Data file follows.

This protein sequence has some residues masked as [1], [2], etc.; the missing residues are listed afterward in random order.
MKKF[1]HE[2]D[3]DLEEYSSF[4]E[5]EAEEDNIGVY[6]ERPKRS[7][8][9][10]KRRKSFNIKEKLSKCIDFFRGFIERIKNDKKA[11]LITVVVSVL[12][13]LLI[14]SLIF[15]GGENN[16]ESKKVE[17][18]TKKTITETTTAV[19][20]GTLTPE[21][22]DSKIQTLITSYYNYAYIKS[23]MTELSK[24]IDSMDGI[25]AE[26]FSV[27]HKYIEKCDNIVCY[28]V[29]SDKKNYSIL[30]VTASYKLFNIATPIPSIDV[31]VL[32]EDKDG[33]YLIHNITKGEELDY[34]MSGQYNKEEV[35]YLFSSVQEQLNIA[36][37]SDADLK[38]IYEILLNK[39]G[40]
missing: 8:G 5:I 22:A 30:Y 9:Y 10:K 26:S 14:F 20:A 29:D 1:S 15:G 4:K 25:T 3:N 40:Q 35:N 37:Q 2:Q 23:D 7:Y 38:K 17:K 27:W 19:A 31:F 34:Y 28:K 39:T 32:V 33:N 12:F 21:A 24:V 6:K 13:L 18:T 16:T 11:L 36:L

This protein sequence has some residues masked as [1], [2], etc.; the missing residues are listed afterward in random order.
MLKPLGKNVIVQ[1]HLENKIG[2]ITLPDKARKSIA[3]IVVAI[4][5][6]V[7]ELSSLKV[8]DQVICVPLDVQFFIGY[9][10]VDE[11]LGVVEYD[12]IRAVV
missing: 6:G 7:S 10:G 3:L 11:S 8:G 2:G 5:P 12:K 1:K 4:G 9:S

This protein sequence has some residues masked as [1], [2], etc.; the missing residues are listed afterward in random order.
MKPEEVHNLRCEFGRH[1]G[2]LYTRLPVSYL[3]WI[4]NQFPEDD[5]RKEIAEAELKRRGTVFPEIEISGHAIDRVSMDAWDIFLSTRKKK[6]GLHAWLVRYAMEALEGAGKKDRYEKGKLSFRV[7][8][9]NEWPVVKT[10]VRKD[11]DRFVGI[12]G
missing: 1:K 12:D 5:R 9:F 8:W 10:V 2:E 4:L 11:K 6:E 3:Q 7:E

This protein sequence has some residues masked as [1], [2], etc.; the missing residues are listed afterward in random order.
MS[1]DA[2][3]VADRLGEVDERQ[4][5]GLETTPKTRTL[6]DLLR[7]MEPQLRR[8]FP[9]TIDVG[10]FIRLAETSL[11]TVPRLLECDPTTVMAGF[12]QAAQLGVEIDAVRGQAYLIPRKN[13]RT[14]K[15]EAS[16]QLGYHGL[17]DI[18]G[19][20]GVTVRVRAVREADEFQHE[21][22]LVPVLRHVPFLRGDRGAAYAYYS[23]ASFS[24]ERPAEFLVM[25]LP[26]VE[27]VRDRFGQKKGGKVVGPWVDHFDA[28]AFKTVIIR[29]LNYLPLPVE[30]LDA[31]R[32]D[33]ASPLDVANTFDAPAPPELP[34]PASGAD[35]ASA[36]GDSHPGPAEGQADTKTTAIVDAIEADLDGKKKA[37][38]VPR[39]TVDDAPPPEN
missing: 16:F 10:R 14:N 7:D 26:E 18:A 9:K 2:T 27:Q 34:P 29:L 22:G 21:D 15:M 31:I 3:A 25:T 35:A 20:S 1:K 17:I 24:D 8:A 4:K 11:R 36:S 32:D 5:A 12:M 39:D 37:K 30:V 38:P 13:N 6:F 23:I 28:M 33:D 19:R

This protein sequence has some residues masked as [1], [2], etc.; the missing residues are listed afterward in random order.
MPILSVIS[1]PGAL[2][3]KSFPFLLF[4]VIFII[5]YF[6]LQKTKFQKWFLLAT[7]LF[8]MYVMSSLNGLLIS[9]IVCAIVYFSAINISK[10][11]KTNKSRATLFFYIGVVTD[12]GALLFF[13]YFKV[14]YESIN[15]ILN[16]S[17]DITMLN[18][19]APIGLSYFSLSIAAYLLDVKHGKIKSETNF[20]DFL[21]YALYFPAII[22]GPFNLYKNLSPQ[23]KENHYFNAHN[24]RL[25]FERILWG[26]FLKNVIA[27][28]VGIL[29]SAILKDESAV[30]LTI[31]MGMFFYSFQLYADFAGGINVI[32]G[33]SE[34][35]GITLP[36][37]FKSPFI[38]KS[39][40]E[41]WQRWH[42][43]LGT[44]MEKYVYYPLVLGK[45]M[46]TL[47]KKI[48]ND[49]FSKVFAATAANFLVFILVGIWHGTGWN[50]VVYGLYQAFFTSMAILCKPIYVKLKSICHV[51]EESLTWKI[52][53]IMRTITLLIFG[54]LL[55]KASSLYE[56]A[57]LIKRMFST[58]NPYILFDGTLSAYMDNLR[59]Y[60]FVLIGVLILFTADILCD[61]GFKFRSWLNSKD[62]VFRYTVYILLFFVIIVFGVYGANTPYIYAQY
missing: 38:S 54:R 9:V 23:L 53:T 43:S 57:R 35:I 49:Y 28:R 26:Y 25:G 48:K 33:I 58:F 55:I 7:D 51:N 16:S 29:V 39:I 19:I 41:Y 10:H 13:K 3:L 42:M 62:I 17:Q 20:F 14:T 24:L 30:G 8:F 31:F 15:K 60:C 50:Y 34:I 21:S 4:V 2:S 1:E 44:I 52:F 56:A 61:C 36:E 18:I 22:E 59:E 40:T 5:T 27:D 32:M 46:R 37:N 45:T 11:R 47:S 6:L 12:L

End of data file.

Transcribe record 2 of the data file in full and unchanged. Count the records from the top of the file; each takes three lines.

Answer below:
This protein sequence has some residues masked as [1], [2], etc.; the missing residues are listed afterward in random order.
MLKPLGKNVIVQ[1]HLENKIG[2]ITLPDKARKSIA[3]IVVAI[4][5][6]V[7]ELSSLKV[8]DQVICVPLDVQFFIGY[9][10]VDE[11]LGVVEYD[12]IRAVV
missing: 6:G 7:S 10:G 3:L 11:S 8:G 2:G 5:P 12:K 1:K 4:G 9:S